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ther's have bread enough and to spare; and I perish with hunger! I will arise, and go to my father; and say to him, 'Father, I have sinned against heaven and against thee, and am no more worthy to be called thy son; make me as one of thy hired servants."" Then he arose and came to his father. And when he was yet a great way off, his father saw him; and he had compassion, and ran and fell on his neck, and kissed him. And the son said, "Father, I have sinned against heaven and against thee; and am no more worthy to be called thy son." But the father said to his servants, "Bring forth the best robe, and put it on him; and put a ring on his finger, and shoes on his feet. And bring hither the fatted calf, and kill it, and let us eat and be merry; for this my son was dead and is alive again; he was lost and is found."
Now his elder son was in the field; and as he drew nigh to the house, he heard music and dancing. He therefore
called one of the servants, and asked what these things meant. And he said, "Thy brother is come; and thy father hath killed the fatted calf, because he hath received him safe and sound." And he was angry, and would not go in; therefore his father came out and entreated him. But he answering said to his father, "Lo, these many years do I serve thee, neither transgressed I, at any time, thy commands; yet thou never gavest me a kid to make merry with my friends. But as soon as this thy son is come, who has devoured thy living with harlots, thou hast killed for him the fatted calf." Then his father said to him, "Son, thou art ever with me; and all that I have is thine; it was meet that we should make merry and be glad, for this thy brother was dead, and is alive again; he was lost, and is found."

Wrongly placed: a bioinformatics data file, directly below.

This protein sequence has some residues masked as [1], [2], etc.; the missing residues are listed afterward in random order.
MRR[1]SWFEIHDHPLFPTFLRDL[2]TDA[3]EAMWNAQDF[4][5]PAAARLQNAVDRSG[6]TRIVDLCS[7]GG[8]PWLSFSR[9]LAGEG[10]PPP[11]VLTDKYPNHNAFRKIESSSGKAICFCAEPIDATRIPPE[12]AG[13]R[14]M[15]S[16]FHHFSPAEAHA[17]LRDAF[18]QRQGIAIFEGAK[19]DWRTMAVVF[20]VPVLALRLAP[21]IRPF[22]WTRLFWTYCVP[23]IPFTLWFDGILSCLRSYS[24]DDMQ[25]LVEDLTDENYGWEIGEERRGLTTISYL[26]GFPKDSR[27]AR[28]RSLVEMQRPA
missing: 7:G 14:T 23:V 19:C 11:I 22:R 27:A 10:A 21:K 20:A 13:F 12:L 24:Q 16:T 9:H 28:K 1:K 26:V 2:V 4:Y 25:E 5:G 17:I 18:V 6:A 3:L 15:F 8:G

By this parable our Lord means to shew us, that our Heavenly Father is
always willing to receive us again into his favour, if he sees that we are truly penitent for the sins which we have committed. If we sincerely repent, he will not cast us off for ever, but will give us new opportunities of loving and serving him. This, then, should be an encouragement to us to confess our sins to God, with a contrite spirit, and to strive with all our hearts to lead better lives for the time to come.
PARABLE OF THE RICH MAN AND
(Luke xvi. 19-31.)
THERE was a certain rich man, who was clothed in purple and fine linen, and fared sumptuously every day. And there was a certain beggar named Lazarus, who was laid at his gate, full of sores, and desiring to be fed with the crumbs which fell from the rich man's table:
moreover, the dogs came and licked his
And it came to pass that the beggar died, and was carried by the angels into Abraham's bosom. The rich man also died, and was buried. And in hell he lifted up his eyes being in torments, and saw Abraham afar off, and Lazarus in his bosom. Then he cried and said, "Father Abraham, have pity upon me; and send Lazarus, that he may dip the tip of his finger in water, and cool my tongue, for I am tormented in this flame." But Abraham said, "Son, remember that thou in thy life-time didst receive thy good things, and likewise Lazarus evil things; but now he is comforted, and thou art tormented. And besides all this, between us and you there is a great gulf fixed; so that they who would pass from hence to you cannot, neither can they pass to us, who would come from thence."
Then he said, "I pray thee, therefore, father, that thou wouldst send him to my father's house; for I have five brethren; that he may warn them, lest they also come into this place of torment." Abraham saith unto him, "They have Moses and the prophets; let them hear them." And he said, "Nay, father Abraham; but if one went unto them from the dead, they would repent." And he said unto him, "If they hear not Moses and the prophets, neither will they be persuaded, though one rose from the dead."
PARABLE OF THE PHARISEE AND THE PUBLICAN.
(Luke xviii. 9—14.)
AND he spake this parable to certain persons, who trusted in themselves, that they were righteous, and despised others.